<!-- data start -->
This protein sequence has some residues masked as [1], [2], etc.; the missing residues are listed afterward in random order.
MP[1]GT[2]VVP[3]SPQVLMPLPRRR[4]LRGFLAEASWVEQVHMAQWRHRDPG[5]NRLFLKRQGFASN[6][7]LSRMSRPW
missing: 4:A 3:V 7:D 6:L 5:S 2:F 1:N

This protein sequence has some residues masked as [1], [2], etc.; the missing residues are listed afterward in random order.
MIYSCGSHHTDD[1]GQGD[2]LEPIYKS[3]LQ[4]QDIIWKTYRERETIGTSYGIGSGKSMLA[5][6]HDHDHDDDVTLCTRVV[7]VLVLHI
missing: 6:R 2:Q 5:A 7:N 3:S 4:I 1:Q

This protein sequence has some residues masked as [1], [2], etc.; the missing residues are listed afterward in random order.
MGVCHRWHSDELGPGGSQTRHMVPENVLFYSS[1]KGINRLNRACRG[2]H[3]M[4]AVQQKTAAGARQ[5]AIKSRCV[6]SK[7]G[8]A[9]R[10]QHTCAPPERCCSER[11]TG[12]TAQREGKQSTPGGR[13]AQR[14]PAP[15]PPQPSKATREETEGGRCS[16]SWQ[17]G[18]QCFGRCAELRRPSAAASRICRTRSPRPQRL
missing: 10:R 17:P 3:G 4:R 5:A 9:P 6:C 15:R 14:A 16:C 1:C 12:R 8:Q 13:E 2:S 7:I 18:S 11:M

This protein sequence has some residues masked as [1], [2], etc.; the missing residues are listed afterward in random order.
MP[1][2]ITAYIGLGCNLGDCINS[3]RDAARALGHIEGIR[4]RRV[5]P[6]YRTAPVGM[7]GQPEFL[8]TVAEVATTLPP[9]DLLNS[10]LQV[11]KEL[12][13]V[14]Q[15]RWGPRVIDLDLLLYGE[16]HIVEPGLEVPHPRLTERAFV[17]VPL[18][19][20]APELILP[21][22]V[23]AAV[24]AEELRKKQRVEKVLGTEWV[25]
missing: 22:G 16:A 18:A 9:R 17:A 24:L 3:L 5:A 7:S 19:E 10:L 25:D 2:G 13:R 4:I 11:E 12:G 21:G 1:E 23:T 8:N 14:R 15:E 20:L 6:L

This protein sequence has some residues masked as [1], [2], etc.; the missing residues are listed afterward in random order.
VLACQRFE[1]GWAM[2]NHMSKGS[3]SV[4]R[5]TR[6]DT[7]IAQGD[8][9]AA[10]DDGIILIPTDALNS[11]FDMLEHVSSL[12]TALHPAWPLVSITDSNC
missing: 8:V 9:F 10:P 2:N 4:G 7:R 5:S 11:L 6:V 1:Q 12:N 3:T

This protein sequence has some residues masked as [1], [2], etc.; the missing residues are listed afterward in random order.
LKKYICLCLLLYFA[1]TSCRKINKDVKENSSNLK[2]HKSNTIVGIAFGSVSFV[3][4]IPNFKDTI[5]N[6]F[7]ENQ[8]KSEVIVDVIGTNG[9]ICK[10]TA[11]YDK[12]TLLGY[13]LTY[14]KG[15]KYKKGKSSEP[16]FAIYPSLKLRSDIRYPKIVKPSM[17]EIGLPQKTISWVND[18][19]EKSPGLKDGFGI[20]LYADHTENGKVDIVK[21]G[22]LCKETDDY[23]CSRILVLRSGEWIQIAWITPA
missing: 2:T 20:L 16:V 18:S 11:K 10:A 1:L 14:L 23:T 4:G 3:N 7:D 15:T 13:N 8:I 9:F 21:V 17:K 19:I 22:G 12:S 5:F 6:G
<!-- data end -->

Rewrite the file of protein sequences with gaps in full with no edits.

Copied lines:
This protein sequence has some residues masked as [1], [2], etc.; the missing residues are listed afterward in random order.
MP[1]GT[2]VVP[3]SPQVLMPLPRRR[4]LRGFLAEASWVEQVHMAQWRHRDPG[5]NRLFLKRQGFASN[6][7]LSRMSRPW
missing: 4:A 3:V 7:D 6:L 5:S 2:F 1:N

This protein sequence has some residues masked as [1], [2], etc.; the missing residues are listed afterward in random order.
MIYSCGSHHTDD[1]GQGD[2]LEPIYKS[3]LQ[4]QDIIWKTYRERETIGTSYGIGSGKSMLA[5][6]HDHDHDDDVTLCTRVV[7]VLVLHI
missing: 6:R 2:Q 5:A 7:N 3:S 4:I 1:Q

This protein sequence has some residues masked as [1], [2], etc.; the missing residues are listed afterward in random order.
MGVCHRWHSDELGPGGSQTRHMVPENVLFYSS[1]KGINRLNRACRG[2]H[3]M[4]AVQQKTAAGARQ[5]AIKSRCV[6]SK[7]G[8]A[9]R[10]QHTCAPPERCCSER[11]TG[12]TAQREGKQSTPGGR[13]AQR[14]PAP[15]PPQPSKATREETEGGRCS[16]SWQ[17]G[18]QCFGRCAELRRPSAAASRICRTRSPRPQRL
missing: 10:R 17:P 3:G 4:R 5:A 9:P 6:C 15:R 14:A 16:C 1:C 12:R 8:Q 13:E 2:S 7:I 18:S 11:M

This protein sequence has some residues masked as [1], [2], etc.; the missing residues are listed afterward in random order.
MP[1][2]ITAYIGLGCNLGDCINS[3]RDAARALGHIEGIR[4]RRV[5]P[6]YRTAPVGM[7]GQPEFL[8]TVAEVATTLPP[9]DLLNS[10]LQV[11]KEL[12][13]V[14]Q[15]RWGPRVIDLDLLLYGE[16]HIVEPGLEVPHPRLTERAFV[17]VPL[18][19][20]APELILP[21][22]V[23]AAV[24]AEELRKKQRVEKVLGTEWV[25]
missing: 22:G 16:A 18:A 9:R 17:A 24:L 3:L 5:A 7:S 19:E 10:L 25:D 2:G 13:R 4:I 11:E 12:G 21:G 1:E 23:T 8:N 14:R 15:E 20:L 6:L

This protein sequence has some residues masked as [1], [2], etc.; the missing residues are listed afterward in random order.
VLACQRFE[1]GWAM[2]NHMSKGS[3]SV[4]R[5]TR[6]DT[7]IAQGD[8][9]AA[10]DDGIILIPTDALNS[11]FDMLEHVSSL[12]TALHPAWPLVSITDSNC
missing: 8:V 9:F 10:P 2:N 4:G 7:R 5:S 11:L 6:V 1:Q 12:N 3:T

This protein sequence has some residues masked as [1], [2], etc.; the missing residues are listed afterward in random order.
LKKYICLCLLLYFA[1]TSCRKINKDVKENSSNLK[2]HKSNTIVGIAFGSVSFV[3][4]IPNFKDTI[5]N[6]F[7]ENQ[8]KSEVIVDVIGTNG[9]ICK[10]TA[11]YDK[12]TLLGY[13]LTY[14]KG[15]KYKKGKSSEP[16]FAIYPSLKLRSDIRYPKIVKPSM[17]EIGLPQKTISWVND[18][19]EKSPGLKDGFGI[20]LYADHTENGKVDIVK[21]G[22]LCKETDDY[23]CSRILVLRSGEWIQIAWITPA
missing: 2:T 20:L 16:V 18:S 11:K 10:A 1:L 14:L 23:T 4:G 3:N 7:D 15:T 13:N 8:I 9:F 21:V 17:K 19:I 22:G 12:S 5:F 6:G